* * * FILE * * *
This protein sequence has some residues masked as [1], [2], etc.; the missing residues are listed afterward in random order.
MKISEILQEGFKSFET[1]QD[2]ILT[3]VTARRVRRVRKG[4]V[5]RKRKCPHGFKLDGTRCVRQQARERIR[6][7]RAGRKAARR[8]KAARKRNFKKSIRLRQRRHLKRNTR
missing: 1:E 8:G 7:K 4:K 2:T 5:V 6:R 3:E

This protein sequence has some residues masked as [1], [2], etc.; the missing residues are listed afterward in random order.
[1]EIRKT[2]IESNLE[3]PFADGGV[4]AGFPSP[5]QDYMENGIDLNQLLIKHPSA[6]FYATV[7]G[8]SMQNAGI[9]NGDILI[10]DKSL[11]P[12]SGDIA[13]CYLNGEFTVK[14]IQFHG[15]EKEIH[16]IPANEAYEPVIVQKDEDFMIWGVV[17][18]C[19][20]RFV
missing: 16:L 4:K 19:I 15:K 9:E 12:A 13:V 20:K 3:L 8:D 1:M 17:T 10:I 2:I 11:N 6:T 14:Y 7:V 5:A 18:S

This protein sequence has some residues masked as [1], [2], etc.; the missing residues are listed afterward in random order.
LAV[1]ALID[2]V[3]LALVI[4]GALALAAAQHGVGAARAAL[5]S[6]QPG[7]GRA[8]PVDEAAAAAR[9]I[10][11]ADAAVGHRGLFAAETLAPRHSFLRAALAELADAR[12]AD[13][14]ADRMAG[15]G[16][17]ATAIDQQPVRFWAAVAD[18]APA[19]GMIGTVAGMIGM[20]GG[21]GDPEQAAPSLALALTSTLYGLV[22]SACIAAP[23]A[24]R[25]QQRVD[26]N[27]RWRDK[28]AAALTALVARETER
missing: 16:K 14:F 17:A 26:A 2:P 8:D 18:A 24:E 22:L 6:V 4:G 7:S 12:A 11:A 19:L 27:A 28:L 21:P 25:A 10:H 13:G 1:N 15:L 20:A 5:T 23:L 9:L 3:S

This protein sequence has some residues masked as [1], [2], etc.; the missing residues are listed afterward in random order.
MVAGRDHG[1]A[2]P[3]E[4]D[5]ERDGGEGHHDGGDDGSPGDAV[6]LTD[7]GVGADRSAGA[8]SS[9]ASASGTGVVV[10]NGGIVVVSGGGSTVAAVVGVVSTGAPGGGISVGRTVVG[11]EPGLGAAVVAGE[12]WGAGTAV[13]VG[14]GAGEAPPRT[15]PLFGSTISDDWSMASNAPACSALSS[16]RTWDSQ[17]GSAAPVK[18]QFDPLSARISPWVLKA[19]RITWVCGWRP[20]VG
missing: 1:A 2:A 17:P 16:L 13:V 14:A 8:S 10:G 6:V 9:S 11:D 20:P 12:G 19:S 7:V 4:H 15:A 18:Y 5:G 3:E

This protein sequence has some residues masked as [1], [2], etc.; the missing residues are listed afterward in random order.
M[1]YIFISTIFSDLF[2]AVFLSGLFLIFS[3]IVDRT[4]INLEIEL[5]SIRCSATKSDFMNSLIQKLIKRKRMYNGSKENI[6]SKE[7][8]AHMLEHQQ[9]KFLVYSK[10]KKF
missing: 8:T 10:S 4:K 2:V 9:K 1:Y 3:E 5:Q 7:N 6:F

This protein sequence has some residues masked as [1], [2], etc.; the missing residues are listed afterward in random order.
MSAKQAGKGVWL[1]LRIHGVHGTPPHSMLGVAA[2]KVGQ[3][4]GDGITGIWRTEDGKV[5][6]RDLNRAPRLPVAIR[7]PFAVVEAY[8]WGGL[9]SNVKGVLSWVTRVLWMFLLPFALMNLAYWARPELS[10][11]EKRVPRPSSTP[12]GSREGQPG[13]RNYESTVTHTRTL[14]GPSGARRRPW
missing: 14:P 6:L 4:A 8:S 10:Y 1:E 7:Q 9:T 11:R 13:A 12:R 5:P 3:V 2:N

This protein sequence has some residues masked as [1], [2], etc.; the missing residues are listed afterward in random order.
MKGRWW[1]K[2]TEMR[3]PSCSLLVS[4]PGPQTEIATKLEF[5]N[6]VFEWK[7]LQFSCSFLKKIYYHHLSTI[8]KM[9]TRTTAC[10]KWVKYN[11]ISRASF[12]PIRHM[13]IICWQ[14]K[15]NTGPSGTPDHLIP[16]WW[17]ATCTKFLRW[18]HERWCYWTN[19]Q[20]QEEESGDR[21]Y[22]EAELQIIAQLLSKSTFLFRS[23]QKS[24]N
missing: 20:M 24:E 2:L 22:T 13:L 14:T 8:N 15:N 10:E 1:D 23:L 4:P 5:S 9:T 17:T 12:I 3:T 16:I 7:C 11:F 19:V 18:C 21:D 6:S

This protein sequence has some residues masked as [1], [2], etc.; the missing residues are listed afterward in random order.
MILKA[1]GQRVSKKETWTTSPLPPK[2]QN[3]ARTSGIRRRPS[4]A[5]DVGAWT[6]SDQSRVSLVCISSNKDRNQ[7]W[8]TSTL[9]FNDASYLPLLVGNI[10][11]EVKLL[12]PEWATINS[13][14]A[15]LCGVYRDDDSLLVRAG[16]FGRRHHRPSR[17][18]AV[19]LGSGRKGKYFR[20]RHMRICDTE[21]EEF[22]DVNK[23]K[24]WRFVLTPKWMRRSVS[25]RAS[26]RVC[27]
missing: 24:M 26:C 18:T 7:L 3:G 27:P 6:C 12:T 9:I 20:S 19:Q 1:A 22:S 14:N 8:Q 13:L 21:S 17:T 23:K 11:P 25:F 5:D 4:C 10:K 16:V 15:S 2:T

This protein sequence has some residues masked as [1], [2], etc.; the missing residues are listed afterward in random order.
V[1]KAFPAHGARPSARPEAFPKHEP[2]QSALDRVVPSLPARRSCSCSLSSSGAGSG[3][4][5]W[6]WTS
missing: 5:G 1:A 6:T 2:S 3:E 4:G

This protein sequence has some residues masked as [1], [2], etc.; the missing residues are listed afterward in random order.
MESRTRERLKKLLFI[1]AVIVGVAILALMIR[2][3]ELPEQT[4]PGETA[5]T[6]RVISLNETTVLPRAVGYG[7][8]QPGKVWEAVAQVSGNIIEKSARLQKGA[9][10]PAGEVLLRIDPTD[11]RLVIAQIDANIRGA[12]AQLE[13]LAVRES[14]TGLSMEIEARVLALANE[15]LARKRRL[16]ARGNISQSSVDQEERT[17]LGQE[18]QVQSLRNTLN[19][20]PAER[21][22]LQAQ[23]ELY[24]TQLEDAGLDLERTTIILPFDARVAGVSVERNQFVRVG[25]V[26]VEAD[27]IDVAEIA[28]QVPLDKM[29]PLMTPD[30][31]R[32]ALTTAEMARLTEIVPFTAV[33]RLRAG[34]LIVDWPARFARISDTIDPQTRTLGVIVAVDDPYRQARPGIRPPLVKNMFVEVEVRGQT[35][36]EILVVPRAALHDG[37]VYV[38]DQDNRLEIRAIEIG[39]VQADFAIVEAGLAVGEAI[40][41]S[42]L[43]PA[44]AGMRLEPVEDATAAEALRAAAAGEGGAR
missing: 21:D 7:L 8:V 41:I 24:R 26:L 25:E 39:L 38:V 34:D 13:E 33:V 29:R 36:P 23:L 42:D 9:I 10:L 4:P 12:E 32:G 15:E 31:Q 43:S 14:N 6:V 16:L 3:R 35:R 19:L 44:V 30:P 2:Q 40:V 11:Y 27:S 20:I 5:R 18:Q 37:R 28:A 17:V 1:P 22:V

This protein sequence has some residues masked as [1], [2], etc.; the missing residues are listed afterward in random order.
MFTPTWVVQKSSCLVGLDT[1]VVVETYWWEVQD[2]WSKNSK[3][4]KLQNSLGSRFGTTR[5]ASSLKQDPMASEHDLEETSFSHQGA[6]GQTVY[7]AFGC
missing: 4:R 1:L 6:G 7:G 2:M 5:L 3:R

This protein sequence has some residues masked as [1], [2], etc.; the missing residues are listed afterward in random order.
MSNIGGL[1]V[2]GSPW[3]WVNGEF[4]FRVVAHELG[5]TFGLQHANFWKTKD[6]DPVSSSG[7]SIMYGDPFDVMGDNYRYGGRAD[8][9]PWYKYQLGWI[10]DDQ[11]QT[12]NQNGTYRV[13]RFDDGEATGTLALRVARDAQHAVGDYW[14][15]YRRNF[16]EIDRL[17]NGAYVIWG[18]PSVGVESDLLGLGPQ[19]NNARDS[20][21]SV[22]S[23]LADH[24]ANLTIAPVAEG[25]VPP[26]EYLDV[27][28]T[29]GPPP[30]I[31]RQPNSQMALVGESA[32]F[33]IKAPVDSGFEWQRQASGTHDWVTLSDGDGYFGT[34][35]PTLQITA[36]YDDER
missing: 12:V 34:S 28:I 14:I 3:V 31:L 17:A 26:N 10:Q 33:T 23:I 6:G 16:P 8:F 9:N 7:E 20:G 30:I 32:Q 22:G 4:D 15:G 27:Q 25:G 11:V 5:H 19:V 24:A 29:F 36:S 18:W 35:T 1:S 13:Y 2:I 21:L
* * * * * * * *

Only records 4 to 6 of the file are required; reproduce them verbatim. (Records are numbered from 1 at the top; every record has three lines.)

This protein sequence has some residues masked as [1], [2], etc.; the missing residues are listed afterward in random order.
MVAGRDHG[1]A[2]P[3]E[4]D[5]ERDGGEGHHDGGDDGSPGDAV[6]LTD[7]GVGADRSAGA[8]SS[9]ASASGTGVVV[10]NGGIVVVSGGGSTVAAVVGVVSTGAPGGGISVGRTVVG[11]EPGLGAAVVAGE[12]WGAGTAV[13]VG[14]GAGEAPPRT[15]PLFGSTISDDWSMASNAPACSALSS[16]RTWDSQ[17]GSAAPVK[18]QFDPLSARISPWVLKA[19]RITWVCGWRP[20]VG
missing: 1:A 2:A 17:P 16:L 13:V 14:A 8:S 10:G 6:V 9:S 11:D 20:P 12:G 19:S 7:V 4:H 15:A 18:Y 5:G 3:E

This protein sequence has some residues masked as [1], [2], etc.; the missing residues are listed afterward in random order.
M[1]YIFISTIFSDLF[2]AVFLSGLFLIFS[3]IVDRT[4]INLEIEL[5]SIRCSATKSDFMNSLIQKLIKRKRMYNGSKENI[6]SKE[7][8]AHMLEHQQ[9]KFLVYSK[10]KKF
missing: 8:T 10:S 4:K 2:V 9:K 1:Y 3:E 5:Q 7:N 6:F

This protein sequence has some residues masked as [1], [2], etc.; the missing residues are listed afterward in random order.
MSAKQAGKGVWL[1]LRIHGVHGTPPHSMLGVAA[2]KVGQ[3][4]GDGITGIWRTEDGKV[5][6]RDLNRAPRLPVAIR[7]PFAVVEAY[8]WGGL[9]SNVKGVLSWVTRVLWMFLLPFALMNLAYWARPELS[10][11]EKRVPRPSSTP[12]GSREGQPG[13]RNYESTVTHTRTL[14]GPSGARRRPW
missing: 14:P 6:L 4:A 8:S 10:Y 1:E 7:Q 9:T 11:R 13:A 12:R 5:P 3:V 2:N